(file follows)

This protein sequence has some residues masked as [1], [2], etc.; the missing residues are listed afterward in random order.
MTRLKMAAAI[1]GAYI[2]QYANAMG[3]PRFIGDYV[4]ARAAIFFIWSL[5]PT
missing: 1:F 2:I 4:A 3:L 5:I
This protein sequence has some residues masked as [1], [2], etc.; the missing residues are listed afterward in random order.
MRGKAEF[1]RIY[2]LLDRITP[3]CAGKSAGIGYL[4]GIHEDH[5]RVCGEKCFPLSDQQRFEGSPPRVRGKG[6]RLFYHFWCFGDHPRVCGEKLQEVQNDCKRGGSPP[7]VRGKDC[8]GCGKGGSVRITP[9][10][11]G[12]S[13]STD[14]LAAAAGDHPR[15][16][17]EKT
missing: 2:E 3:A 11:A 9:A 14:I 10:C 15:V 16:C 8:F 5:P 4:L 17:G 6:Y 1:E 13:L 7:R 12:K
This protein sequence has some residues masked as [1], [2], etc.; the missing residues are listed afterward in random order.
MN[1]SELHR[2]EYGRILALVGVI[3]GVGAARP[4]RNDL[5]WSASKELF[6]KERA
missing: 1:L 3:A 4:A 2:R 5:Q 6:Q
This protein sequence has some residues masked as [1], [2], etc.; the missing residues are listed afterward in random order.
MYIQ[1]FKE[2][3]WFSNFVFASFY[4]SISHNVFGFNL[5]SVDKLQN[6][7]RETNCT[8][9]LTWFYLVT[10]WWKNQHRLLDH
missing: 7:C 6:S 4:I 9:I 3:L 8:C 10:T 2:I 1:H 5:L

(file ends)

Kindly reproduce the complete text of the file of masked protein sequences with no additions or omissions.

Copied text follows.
This protein sequence has some residues masked as [1], [2], etc.; the missing residues are listed afterward in random order.
MTRLKMAAAI[1]GAYI[2]QYANAMG[3]PRFIGDYV[4]ARAAIFFIWSL[5]PT
missing: 1:F 2:I 4:A 3:L 5:I
This protein sequence has some residues masked as [1], [2], etc.; the missing residues are listed afterward in random order.
MRGKAEF[1]RIY[2]LLDRITP[3]CAGKSAGIGYL[4]GIHEDH[5]RVCGEKCFPLSDQQRFEGSPPRVRGKG[6]RLFYHFWCFGDHPRVCGEKLQEVQNDCKRGGSPP[7]VRGKDC[8]GCGKGGSVRITP[9][10][11]G[12]S[13]STD[14]LAAAAGDHPR[15][16][17]EKT
missing: 2:E 3:A 11:A 9:A 14:I 10:C 15:V 16:C 8:F 5:P 4:L 17:G 6:Y 1:E 13:L 7:R 12:K
This protein sequence has some residues masked as [1], [2], etc.; the missing residues are listed afterward in random order.
MN[1]SELHR[2]EYGRILALVGVI[3]GVGAARP[4]RNDL[5]WSASKELF[6]KERA
missing: 1:L 3:A 4:A 2:R 5:Q 6:Q
This protein sequence has some residues masked as [1], [2], etc.; the missing residues are listed afterward in random order.
MYIQ[1]FKE[2][3]WFSNFVFASFY[4]SISHNVFGFNL[5]SVDKLQN[6][7]RETNCT[8][9]LTWFYLVT[10]WWKNQHRLLDH
missing: 7:C 6:S 4:I 9:I 3:L 8:C 10:T 2:I 1:H 5:L